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In the context of tai chi push hands, what are the most commonly effective techniques? (Push hands in competition and in class both count.)

For analogy, in judo, it is well known and documented that the strongest players at the international level win most commonly with throws like osotogari, seoinage, and uchimata, whereas haraitsurikomiashi and udegatame, for instance, are seen much less often and mastered by fewer practitioners.

What are the high-percentage techniques of tai chi push hands, that nearly all players employ, or that many players employ to great effect?

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Can I get any constructive criticism from the downvoter? –  Dave Liepmann May 17 '12 at 15:02

3 Answers 3

up vote 3 down vote accepted

Needle at Sea Bottom is a fave for fixed feet push hands. Personally, I dont like the move but have been on the receiving end enough to know its effective in competition.

You can see it in this video at about 33 seconds in. The initial body and hand positioning is reasonably close to tournament and you can see the hip turn whilst sliding the weight backwards and controlling the opponents arm to throw them to the side. With fixed feet push hands, all you need to do is uproot and this move is often used very quickly from the start of the point.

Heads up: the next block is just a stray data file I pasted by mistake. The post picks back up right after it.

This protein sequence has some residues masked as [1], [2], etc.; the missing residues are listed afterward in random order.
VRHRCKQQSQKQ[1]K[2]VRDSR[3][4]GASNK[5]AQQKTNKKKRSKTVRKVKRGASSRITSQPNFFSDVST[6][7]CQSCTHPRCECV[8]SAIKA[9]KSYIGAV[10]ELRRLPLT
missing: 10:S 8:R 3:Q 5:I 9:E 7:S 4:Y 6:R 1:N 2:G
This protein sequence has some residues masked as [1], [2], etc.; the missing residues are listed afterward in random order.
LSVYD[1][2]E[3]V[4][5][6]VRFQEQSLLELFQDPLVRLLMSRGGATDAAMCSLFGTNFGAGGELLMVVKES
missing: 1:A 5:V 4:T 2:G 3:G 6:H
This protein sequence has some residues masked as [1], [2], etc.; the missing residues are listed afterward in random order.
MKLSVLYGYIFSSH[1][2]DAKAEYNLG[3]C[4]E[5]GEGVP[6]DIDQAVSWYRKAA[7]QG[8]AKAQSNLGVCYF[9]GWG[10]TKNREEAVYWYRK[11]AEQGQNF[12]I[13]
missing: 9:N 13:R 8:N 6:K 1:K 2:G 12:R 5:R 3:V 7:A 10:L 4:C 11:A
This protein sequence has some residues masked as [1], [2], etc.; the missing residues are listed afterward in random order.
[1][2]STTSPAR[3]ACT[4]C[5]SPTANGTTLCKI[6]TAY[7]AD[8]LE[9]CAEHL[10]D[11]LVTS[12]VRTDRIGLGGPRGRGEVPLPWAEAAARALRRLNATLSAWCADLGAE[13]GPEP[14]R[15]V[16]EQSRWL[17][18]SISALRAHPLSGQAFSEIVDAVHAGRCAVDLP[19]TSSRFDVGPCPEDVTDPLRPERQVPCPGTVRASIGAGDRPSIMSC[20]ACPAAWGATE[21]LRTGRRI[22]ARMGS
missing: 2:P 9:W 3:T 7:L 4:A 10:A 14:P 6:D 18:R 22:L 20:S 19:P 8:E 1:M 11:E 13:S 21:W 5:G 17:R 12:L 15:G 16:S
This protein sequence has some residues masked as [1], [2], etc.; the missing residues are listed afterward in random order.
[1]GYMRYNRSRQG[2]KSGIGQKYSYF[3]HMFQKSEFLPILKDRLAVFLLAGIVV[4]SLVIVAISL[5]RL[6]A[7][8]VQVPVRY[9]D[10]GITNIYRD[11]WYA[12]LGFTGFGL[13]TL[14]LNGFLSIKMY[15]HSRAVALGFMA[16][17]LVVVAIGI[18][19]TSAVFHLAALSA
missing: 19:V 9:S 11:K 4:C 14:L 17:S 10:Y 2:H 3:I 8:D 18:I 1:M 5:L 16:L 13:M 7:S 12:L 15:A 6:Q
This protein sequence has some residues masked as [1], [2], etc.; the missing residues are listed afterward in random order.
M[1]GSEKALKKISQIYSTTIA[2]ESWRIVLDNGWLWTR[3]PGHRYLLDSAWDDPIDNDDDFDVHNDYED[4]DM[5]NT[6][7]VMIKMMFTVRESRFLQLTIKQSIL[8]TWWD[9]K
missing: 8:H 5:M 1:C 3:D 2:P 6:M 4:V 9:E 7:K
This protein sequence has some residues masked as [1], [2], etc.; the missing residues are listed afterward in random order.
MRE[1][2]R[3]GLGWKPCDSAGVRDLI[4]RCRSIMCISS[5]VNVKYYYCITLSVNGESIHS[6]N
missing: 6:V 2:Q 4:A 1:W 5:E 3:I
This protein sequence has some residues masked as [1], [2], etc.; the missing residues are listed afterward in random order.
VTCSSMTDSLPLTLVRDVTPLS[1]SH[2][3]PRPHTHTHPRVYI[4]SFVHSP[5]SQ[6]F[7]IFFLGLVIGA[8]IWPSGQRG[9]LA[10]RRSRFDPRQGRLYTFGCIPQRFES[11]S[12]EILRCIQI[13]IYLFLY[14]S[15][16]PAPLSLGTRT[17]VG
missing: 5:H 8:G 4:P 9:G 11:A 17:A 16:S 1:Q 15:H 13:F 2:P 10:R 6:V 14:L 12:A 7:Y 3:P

A counter to it is to relax the arm being pulled, initially going with the movement (in the example above the hips would be rotating around to the left) but then rotate the hips to the right, slapping with the pulled hand followed up by a push with the left hand. Or just relax right out of the initial hold and help your opponent continue his movement backwards.

He also used as the first move in this demonstration at 45 seconds.

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We're looking for long answers that provide some explanation and context. Don't just give a one-line answer; explain why your answer is right, ideally with citations. Answers that don't include explanations may be removed.

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Awesome! Could you give some detail on how its applied? Do you have maybe an example? (An image or video would be super-swell.) –  Dave Liepmann Jun 5 '12 at 2:55
    
Hi Dave - this is the best example I could find at about 33 secs in. The initial body and hand positioning is reasonably close to tournament and you can see the hip turn whilst sliding the weight backwards and controlling the opponents arm to throw them to the side. With fixed feet push hands, all you need to do is uproot and this move is often used very quickly from the start of the point. –  Doug McK Jun 6 '12 at 0:36
    
A counter to it is to relax the arm being pulled, initially going with the movement (in the example above the hips would be rotating around to the left) but then rotate the hips to the right, slapping with the pulled hand followed up by a push with the left hand. Or just relax right out of the initial hold and help your opponent continue his movement backwards. –  Doug McK Jun 6 '12 at 0:37
    
Heh also used as the 1st move in this demonstration at 45 seconds. –  Doug McK Jun 6 '12 at 0:49